Carolnlyfans 15

Comic Vote
Holiday List
Twitter @betweenfailures
Contact me for a Discord invite.

Thomas has a quality that I have come to call Confident Neuroticism. To most people he seems perfectly normal, but his outward personality is a tarp draped over a scaffold of anxiety, phobias, & mental health issues. It’s not impossible to see in the comic, but generally he’s kept it very well hidden from the rest of the cast. It shouldn’t be surprising that I’m very familiar with the concept since it’s basically how I am in real life. Most people who know me, who don’t follow my work, or blog, or whatever, most likely see me as a fairly confident, surly, loner, who makes jokes regularly at the expense of others. Under the tarp, however, I’m barely keeping my shit together most of he time. I spend a lot of time yearning for death while simultaneously fearing it. The state of having these two states active inside yourself most of the time wears on a person. To the point that I’ve nearly completely broken down more than once. Over time it has compounded. I functioned fairly well when I was the age Thomas is in the comic but now I kind of limp along trying to overcome anxiety that has grown nearly insurmountable. Yet, somehow, I carry on. I take some measure of comfort knowing that many people struggle the exact same way as I do, and also do it without much consideration from the outside world.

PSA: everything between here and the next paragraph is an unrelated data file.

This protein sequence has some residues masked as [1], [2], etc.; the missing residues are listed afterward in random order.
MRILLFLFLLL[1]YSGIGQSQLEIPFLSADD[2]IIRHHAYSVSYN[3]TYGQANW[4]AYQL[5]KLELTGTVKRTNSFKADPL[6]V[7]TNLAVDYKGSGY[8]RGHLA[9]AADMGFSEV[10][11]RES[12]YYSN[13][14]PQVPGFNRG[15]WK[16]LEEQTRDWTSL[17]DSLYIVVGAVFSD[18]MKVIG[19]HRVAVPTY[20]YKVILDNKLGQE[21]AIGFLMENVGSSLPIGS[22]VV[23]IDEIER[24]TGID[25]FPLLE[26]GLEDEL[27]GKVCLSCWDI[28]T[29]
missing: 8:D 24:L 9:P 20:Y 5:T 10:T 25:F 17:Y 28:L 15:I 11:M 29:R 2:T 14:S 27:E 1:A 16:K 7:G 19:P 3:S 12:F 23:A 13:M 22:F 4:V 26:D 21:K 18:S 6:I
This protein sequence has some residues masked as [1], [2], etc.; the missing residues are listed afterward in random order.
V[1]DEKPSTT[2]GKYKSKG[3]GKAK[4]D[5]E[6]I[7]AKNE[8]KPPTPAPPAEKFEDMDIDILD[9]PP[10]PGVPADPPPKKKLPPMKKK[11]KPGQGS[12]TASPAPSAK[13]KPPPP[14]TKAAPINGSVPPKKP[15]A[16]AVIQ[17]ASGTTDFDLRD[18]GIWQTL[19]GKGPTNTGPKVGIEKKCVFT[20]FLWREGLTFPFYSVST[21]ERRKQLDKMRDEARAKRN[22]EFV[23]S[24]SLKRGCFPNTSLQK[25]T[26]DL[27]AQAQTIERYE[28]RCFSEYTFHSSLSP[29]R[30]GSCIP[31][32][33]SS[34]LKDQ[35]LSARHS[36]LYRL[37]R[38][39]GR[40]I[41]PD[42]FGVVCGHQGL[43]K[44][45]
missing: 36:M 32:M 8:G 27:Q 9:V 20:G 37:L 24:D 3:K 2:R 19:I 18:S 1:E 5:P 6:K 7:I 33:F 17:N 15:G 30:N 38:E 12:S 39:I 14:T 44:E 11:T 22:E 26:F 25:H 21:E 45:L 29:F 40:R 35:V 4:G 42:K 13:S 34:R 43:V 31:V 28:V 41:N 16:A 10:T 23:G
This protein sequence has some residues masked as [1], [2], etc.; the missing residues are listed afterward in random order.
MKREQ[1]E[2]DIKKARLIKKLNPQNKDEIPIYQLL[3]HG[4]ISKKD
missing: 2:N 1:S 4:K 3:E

When I first started the comic, at the end of the first arc. About 300 pages in. I had a pretty severe mental breakdown. I had never really had to rely completely on my own merits to survive before then. I had always been a cog in someone else’s machine. The weight of knowing that everything was on me finally broke through my denial and I cracked. It was spurred on by a round of very sustained and targeted trolling disguised as criticism. As an entertainer you have to learn that there are people who want to destroy your life just because you’re there. Being confronted with that for a prolonged period of time cause my brain to have to rewire itself to cope. It took a very long time to retrain my brain. The worst of it took about a year, then I kind of leveled out and continued to develop coping mechanisms. I developed an anxiety disorder that I have been managing ever since, but in some ways I think it was always there, it just needed something to let it loose. Now I have something more like actual self confidence that allows me to at least function well enough to produce this comic & make a living from it. But tonight I had a moment after I completed this filler page where my brain took me aside & said “What if you can’t do this properly after all this is over?” And for a moment I forgot to ignore it.